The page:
This is a bit off topic, but I was just wondering if any of you have gone back to college to study? I have been back at work 4 months after being on mat leave and I work part time as a livery yard manager but feel really inspired to do something different. My job is not the same as it was before I left to have my daughter and it does not pay well at all, by the time childcare is paid for it is hardly worth it but we can't afford to live on just my hubby wage.
I have been applying for lots of other jobs but with no luck and think the only way forward is to retrain to something I really want to do. I thought the govt were really pushing the mums back to work thing etc but I keep coming up against a brick wall.
I want to be either a nurse or a midwife and have spoken to a local uni who have told me they won't take a mature student unless they have studied recently and I should do an access course. The 2 local colleges that do this course say no I shouldn't do this as I already have a levels (from 11 years ago!) and I should do another A level. The only college I can find that will do a levels for a mature student is miles away and the only one which will do the access course part time is on a day I absolutley can't do! I can't afford to give up work to study full time.
I just wondered how anyone else managed to get back into education? The more people I talk to the more confused I become. I was really inspired to do this and was looking forward to it but it is becoming like banging my head against a brick wall. I have spent hours on the phone and net and am none the wiser. I know it will be hard work but I want my brain to work again! any usefull tips on courses or other ways to get back into education and any funding etc that is available would be greatly appreciated as I'm beginning to give up hope!
Im in a very similar position to you. i too wanted to go back to uni to train in midwifery, i actually applied last year and whilst they told me my application was excellent, they needed some form of qualifiaction in biology or health related science. I left school 10 years ago after my alevels and went on to uni to do a degree then, and after making enquiries was told that my degree would suffice and i wouldnt need to do an eccess course. However this seems the only option for me as i need some sort of qualification in biology in order to study midwifery. In order to get this i either have to do a HE access course, of which nowhere anywhere near me provides a relevant one, unless i do a distance learning one which is likely to cost £500. The other option is to take alevel biology, which again i cant seem to do locally. but they do online distance learning for this which costs around £300.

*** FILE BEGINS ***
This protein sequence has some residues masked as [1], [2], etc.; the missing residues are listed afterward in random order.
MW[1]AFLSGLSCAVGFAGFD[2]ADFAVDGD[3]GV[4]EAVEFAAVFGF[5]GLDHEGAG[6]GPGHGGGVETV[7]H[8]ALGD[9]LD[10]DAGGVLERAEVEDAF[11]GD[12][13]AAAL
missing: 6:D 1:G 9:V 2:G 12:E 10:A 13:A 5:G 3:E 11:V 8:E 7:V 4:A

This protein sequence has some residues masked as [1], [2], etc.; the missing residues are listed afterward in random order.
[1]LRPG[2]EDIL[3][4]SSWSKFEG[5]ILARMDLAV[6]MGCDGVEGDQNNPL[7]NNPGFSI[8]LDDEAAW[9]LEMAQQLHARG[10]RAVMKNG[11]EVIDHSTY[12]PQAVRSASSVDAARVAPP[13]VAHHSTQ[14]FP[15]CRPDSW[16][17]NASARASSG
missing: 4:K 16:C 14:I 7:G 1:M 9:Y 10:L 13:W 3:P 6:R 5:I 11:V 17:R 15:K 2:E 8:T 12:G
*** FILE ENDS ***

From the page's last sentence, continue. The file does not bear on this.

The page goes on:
Due to where i live (cumbria) i only really have the choice of one university due to distance restrictions, and there is very little on offer in the areafor adult learning in terms of a-levels and access courses. It seems the only option is to do distance learning, but obv the cost is a major factor.
If you want some info on the providers of these online courses give me a private message and i'll send them to you.
Good luck x
Thanks for the reply.
I had looked at some distance learning courses but they were very expensive and I'm worried about commiting myself to them when you don't get taught 'in person'. I'm worried it will be quite hard to do on my own. I worked like hell for my A levels and found them incredibly difficult. (I wanted to be a vet but had to give up that dream as there was no way on this earth I would have got the grades). Strangely my local uni said there was no preferred subject for midwifery, I would have thought biology would have been essential.
I'll drop you a pm and have a look at the providers you reccomend.
I might just wait till next year and do an access course then. I just really wanted to get cracking! I also want another baby in the next couple of years and not sure how this fits in to my plans! At this rate I'll be in my late 30's before I manage to qualify and will people employ an older newly qualified midwife?